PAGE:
Then last night, while volunteering at a ministry that provides career counseling and mentorship to at-risk youth, two of my freshman kept giggling during our session. When I asked what was up, they blurt out, “You have great teeth. They’re so white!” …and then, embarrassed, they erupted into giggles, covering their mouths and hiding under the table.

I smiled, thanked them, and brought us back to the lesson at hand, but – since all three interactions involved boys – the next time a man tells me I have good teeth, I’m going to ask in response, “Would you say my teeth are ‘like a flock of sheep just shorn, coming up from the washing’?”

After all, a girl’s got to know where she stands.

Authentically Aurora

Jehovah-Jireh

Alone in a CrowdLoneliness has been a season I’ve walked in for a while now, but more often than I probably realize, my need for companionship is met in ways I wouldn’t anticipate; I am given opportunities for connection in ways I couldn’t foresee.

A couple of weeks ago – Sunday the week of Christmas – I arrived at church to find that most of the people I usually sit with were already out of town for the holidays. Looking around for a familiar face, I spotted a few guys I knew, so I sat down in the same row as them.

Less than a minute later, before I had even finished getting settled into my seat, all three of them stood up and moved into the row directly ahead of us, where a bunch of girls in their early twenties were sitting together. I felt a pang of hurt watching them get up without even addressing me. Sure, I’m pushing thirty, but I’m still a pretty girl and, more significantly, I thought we were friends. I have dignity. Why would they treat anyone that way?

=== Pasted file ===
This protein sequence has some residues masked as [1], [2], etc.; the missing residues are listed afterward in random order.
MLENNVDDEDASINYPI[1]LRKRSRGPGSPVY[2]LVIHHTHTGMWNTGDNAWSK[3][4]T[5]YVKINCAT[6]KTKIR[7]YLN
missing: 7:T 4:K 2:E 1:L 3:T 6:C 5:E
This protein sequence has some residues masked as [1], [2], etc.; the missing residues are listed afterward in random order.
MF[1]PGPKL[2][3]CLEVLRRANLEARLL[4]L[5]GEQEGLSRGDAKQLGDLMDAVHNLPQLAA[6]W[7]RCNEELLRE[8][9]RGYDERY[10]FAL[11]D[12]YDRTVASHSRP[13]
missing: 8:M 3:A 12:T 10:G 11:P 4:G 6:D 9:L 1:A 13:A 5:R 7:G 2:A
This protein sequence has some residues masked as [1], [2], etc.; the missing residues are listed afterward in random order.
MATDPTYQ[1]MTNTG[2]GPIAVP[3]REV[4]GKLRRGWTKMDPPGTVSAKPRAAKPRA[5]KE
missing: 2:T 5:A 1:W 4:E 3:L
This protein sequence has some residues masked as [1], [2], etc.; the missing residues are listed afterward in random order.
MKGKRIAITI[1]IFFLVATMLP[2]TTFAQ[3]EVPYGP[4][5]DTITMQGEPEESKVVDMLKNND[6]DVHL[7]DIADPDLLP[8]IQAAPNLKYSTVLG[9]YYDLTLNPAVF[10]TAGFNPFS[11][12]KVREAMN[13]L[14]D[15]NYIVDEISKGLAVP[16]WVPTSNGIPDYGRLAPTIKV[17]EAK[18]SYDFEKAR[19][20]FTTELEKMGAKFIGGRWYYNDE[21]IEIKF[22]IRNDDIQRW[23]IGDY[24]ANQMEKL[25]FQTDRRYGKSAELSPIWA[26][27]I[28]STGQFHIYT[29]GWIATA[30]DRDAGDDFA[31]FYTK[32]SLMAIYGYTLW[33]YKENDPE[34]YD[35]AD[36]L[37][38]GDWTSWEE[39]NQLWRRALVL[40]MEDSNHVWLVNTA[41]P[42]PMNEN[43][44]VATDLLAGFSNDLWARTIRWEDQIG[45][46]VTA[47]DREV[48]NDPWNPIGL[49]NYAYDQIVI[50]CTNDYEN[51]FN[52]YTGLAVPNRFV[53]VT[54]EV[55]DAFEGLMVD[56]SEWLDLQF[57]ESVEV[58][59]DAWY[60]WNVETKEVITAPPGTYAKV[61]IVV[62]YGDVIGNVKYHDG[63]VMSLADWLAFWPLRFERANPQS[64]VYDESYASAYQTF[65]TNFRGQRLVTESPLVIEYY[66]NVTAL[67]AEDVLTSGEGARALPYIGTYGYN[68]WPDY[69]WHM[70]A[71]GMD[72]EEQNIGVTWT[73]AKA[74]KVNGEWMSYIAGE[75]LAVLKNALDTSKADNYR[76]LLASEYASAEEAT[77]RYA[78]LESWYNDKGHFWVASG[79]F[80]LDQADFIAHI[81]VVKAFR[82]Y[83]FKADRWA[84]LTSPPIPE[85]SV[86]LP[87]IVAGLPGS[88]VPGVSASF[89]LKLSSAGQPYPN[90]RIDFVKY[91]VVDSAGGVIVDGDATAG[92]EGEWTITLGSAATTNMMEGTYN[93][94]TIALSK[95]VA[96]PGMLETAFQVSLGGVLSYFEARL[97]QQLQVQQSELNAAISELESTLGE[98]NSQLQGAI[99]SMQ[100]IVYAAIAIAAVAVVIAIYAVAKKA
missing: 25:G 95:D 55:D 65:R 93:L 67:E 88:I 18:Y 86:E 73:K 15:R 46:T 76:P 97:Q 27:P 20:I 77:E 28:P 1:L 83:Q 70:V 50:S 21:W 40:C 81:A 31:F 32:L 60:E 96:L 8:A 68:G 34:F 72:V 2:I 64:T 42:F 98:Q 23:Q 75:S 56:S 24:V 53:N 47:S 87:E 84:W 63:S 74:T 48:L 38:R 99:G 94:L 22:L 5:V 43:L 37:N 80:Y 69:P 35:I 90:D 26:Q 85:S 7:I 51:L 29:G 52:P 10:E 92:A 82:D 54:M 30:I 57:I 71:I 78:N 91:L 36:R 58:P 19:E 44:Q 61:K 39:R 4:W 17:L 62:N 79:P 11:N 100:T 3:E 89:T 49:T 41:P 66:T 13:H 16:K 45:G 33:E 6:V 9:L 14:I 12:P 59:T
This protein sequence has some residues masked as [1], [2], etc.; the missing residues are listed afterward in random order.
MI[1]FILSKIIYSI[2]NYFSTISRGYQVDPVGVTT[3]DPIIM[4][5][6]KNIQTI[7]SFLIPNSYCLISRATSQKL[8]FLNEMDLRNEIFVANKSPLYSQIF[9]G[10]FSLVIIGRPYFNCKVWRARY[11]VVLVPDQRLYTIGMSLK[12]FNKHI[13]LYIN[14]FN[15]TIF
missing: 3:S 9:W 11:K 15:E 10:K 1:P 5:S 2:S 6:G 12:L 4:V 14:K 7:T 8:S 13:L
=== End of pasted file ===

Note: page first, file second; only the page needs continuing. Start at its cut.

I felt rejected. Men tend to be oblivious, so I told myself I was being silly. I was reading too much into it. Those guys probably didn’t even realize what their actions had communicated to me. But I already have a deep well of insecurity that is specific to rejection, so the polluted waters of that well come to the surface easily.

Just then the worship service started. I tried to get into the songs, really thinking about the lyrics and trying to mean the words I was singing, but my mind was distracted. My heart was sore and wounded, and I couldn’t seem to ignore the feeling of rejection.